Last week reader Carl asked about humidity this summer in Fairbanks and suggested correctly that dry days were unusually absent. This is an interesting point, so I created a chart to illustrate my earlier brief response: that the summer's lowest daily-mean humidity was higher than in any other summer in recent decades. This is true both for relative humidity and dewpoint; there were only 3 days with (midnight-to-midnight) average relative humidity below 50%, and only 3 days with average dewpoint below 40°F.
Here's a more focused visualization of how this summer's relative humidity differed from the typical distribution of the past 20 years (click to enlarge).
As Carl noted, the lack of very dry days was notable, and correspondingly the number of days with 70-80% relative humidity was higher than normal. Of course there is nearly always a marked increase in relative humidity as summer advances in Fairbanks, so the driest days are nearly all confined to June and early July, but nevertheless the chart gives a broad sense of the unusual shortfall in dry days this year.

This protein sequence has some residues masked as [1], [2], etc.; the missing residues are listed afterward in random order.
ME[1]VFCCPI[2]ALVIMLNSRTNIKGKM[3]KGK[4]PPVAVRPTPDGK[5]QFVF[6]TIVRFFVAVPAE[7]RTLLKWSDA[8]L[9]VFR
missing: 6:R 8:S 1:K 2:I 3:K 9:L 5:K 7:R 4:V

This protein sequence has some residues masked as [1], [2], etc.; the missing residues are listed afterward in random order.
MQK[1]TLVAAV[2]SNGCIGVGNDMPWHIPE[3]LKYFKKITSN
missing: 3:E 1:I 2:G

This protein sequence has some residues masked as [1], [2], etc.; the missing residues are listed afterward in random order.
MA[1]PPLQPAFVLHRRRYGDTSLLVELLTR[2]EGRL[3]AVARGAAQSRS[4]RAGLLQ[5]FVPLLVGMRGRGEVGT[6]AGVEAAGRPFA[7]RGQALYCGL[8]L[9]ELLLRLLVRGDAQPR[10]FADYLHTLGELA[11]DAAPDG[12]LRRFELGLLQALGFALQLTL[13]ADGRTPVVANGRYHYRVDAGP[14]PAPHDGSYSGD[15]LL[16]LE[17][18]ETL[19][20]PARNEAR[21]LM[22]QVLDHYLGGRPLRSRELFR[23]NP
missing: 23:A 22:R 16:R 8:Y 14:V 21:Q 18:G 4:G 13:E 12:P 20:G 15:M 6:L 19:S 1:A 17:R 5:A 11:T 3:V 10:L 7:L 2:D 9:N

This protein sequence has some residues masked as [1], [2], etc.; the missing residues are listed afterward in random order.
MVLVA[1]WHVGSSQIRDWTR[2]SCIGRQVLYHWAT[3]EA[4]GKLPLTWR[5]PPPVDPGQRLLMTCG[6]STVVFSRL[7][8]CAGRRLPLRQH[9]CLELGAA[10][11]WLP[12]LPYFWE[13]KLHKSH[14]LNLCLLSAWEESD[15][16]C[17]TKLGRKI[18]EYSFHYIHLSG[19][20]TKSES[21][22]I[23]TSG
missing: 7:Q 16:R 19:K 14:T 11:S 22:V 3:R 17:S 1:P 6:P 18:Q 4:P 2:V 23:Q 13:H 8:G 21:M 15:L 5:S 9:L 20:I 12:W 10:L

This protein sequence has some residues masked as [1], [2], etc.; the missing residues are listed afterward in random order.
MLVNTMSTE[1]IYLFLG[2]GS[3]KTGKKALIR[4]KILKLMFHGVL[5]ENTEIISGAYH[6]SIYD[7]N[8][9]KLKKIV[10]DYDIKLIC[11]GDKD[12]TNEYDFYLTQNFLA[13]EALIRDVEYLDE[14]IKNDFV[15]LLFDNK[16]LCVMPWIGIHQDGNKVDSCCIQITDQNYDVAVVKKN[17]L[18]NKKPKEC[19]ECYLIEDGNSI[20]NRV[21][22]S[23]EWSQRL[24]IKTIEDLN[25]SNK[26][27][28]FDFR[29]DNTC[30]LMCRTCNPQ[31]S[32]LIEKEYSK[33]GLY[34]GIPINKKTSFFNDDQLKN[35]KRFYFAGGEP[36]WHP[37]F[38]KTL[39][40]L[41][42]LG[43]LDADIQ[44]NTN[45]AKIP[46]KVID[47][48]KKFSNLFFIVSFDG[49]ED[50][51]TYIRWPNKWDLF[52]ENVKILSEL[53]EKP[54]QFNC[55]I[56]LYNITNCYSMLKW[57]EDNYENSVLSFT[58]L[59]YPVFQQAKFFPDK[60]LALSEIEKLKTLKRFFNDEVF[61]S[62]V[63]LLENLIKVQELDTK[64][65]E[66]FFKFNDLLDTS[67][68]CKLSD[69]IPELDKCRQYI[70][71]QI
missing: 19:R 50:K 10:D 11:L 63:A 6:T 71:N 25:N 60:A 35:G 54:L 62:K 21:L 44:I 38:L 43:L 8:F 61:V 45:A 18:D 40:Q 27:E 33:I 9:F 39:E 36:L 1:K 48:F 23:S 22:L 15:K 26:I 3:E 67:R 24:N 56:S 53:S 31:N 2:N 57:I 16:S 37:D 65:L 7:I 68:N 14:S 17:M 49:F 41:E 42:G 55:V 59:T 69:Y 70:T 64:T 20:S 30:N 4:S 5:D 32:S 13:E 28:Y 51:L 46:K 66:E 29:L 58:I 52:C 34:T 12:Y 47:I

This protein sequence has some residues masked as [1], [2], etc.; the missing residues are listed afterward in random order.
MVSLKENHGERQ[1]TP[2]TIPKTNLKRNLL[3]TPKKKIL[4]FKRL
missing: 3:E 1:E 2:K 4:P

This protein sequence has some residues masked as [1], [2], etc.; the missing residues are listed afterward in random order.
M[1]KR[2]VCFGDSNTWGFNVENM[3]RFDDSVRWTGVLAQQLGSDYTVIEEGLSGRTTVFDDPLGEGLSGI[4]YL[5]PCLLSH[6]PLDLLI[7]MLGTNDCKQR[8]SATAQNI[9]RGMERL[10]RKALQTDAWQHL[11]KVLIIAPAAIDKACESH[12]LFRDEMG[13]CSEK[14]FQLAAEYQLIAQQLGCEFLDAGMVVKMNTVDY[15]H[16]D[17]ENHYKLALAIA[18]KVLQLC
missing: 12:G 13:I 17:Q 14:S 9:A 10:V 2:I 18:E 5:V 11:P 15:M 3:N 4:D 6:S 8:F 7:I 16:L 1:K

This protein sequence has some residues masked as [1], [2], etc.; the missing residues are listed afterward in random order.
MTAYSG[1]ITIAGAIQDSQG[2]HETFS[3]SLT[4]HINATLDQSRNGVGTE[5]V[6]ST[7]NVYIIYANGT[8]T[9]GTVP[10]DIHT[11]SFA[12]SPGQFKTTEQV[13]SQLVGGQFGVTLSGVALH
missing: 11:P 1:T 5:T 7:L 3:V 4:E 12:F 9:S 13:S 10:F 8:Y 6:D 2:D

A rather obvious point to make is that low humidity strongly favors growth of wildfires, and so the absence of dry conditions this year is presumably one of the main reasons for the very low fire acreage. Here's a superb fire acreage chart that Rick Thoman posted the other day.
Finally, while relative humidity was clearly well above normal this summer, dewpoint and atmospheric column-total moisture (precipitable water) were not as high as in some recent years. Here's an update on a chart I showed back in 2017, when July humidity was extraordinarily high. The upward linear trends since 1980 are statistically significant (p=0.05) for dewpoint in all three summer months, but interestingly not for precipitable water.